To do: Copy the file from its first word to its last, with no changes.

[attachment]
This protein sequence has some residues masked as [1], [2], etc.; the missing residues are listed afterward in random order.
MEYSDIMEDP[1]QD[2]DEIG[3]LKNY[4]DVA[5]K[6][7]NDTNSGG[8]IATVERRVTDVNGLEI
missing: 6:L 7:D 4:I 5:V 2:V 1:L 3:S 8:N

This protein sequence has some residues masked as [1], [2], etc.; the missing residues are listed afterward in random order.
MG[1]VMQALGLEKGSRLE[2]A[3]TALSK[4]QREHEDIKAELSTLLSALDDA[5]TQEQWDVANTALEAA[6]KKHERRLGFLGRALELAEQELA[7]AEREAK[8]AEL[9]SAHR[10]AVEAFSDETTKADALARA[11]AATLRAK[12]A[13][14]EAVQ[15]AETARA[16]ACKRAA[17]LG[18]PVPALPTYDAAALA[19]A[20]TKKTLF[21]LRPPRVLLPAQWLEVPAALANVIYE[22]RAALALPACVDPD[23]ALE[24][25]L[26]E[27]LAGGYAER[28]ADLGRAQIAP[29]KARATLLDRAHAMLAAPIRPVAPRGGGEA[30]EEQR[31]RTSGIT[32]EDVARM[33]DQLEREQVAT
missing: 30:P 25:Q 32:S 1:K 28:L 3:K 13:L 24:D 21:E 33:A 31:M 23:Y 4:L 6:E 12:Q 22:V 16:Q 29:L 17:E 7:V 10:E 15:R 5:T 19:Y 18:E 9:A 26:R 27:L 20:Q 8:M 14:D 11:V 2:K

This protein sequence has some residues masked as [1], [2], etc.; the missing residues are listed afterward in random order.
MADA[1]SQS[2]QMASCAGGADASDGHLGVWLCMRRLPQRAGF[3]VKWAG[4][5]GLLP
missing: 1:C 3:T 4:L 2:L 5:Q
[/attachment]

This protein sequence has some residues masked as [1], [2], etc.; the missing residues are listed afterward in random order.
MEYSDIMEDP[1]QD[2]DEIG[3]LKNY[4]DVA[5]K[6][7]NDTNSGG[8]IATVERRVTDVNGLEI
missing: 6:L 7:D 4:I 5:V 2:V 1:L 3:S 8:N

This protein sequence has some residues masked as [1], [2], etc.; the missing residues are listed afterward in random order.
MG[1]VMQALGLEKGSRLE[2]A[3]TALSK[4]QREHEDIKAELSTLLSALDDA[5]TQEQWDVANTALEAA[6]KKHERRLGFLGRALELAEQELA[7]AEREAK[8]AEL[9]SAHR[10]AVEAFSDETTKADALARA[11]AATLRAK[12]A[13][14]EAVQ[15]AETARA[16]ACKRAA[17]LG[18]PVPALPTYDAAALA[19]A[20]TKKTLF[21]LRPPRVLLPAQWLEVPAALANVIYE[22]RAALALPACVDPD[23]ALE[24][25]L[26]E[27]LAGGYAER[28]ADLGRAQIAP[29]KARATLLDRAHAMLAAPIRPVAPRGGGEA[30]EEQR[31]RTSGIT[32]EDVARM[33]DQLEREQVAT
missing: 30:P 25:Q 32:S 1:K 28:L 3:K 13:L 24:D 21:E 33:A 31:M 23:Y 4:L 6:E 12:Q 22:V 16:Q 29:L 17:E 7:V 10:E 15:R 5:T 19:Y 18:E 9:A 26:R 27:L 20:Q 8:M 14:D 11:V 2:K

This protein sequence has some residues masked as [1], [2], etc.; the missing residues are listed afterward in random order.
MADA[1]SQS[2]QMASCAGGADASDGHLGVWLCMRRLPQRAGF[3]VKWAG[4][5]GLLP
missing: 1:C 3:T 4:L 2:L 5:Q